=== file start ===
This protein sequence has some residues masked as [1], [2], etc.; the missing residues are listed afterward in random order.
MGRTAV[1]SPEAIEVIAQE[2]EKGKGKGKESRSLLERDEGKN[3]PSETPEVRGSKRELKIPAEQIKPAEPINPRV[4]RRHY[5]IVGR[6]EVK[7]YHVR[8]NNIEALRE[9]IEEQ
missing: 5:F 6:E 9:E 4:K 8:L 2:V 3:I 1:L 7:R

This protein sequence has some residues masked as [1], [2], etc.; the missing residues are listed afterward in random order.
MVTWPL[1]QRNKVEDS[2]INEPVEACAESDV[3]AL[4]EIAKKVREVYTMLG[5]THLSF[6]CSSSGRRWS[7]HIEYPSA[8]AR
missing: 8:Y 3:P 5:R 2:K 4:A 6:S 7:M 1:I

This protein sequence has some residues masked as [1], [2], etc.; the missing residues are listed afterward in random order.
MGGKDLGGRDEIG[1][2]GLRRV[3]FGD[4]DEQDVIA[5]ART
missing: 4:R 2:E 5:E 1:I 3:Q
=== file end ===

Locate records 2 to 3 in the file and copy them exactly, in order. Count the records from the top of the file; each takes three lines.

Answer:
This protein sequence has some residues masked as [1], [2], etc.; the missing residues are listed afterward in random order.
MVTWPL[1]QRNKVEDS[2]INEPVEACAESDV[3]AL[4]EIAKKVREVYTMLG[5]THLSF[6]CSSSGRRWS[7]HIEYPSA[8]AR
missing: 8:Y 3:P 5:R 2:K 4:A 6:S 7:M 1:I

This protein sequence has some residues masked as [1], [2], etc.; the missing residues are listed afterward in random order.
MGGKDLGGRDEIG[1][2]GLRRV[3]FGD[4]DEQDVIA[5]ART
missing: 4:R 2:E 5:E 1:I 3:Q